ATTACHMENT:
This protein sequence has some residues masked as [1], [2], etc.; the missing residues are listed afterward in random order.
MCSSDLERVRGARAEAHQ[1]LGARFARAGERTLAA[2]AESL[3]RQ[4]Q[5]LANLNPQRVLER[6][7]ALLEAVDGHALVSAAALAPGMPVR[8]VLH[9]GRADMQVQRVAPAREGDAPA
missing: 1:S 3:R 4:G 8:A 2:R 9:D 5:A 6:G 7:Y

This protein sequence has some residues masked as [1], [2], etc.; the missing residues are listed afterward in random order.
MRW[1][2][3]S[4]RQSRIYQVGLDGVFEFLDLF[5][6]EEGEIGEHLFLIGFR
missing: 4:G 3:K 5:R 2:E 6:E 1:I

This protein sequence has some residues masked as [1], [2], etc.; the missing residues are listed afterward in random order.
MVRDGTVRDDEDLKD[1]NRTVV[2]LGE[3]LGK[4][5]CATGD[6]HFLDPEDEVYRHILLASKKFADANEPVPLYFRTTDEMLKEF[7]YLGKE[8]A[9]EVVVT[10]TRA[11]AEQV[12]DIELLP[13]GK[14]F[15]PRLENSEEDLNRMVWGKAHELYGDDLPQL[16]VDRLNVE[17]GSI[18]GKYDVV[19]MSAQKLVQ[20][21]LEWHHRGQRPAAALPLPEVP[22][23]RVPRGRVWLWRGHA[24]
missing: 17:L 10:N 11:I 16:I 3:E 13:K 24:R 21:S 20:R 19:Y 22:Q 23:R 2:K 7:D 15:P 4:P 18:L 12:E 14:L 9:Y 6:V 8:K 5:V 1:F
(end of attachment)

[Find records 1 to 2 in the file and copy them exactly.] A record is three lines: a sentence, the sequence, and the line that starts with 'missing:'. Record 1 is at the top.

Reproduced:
This protein sequence has some residues masked as [1], [2], etc.; the missing residues are listed afterward in random order.
MCSSDLERVRGARAEAHQ[1]LGARFARAGERTLAA[2]AESL[3]RQ[4]Q[5]LANLNPQRVLER[6][7]ALLEAVDGHALVSAAALAPGMPVR[8]VLH[9]GRADMQVQRVAPAREGDAPA
missing: 1:S 3:R 4:G 8:A 2:R 9:D 5:A 6:G 7:Y

This protein sequence has some residues masked as [1], [2], etc.; the missing residues are listed afterward in random order.
MRW[1][2][3]S[4]RQSRIYQVGLDGVFEFLDLF[5][6]EEGEIGEHLFLIGFR
missing: 4:G 3:K 5:R 2:E 6:E 1:I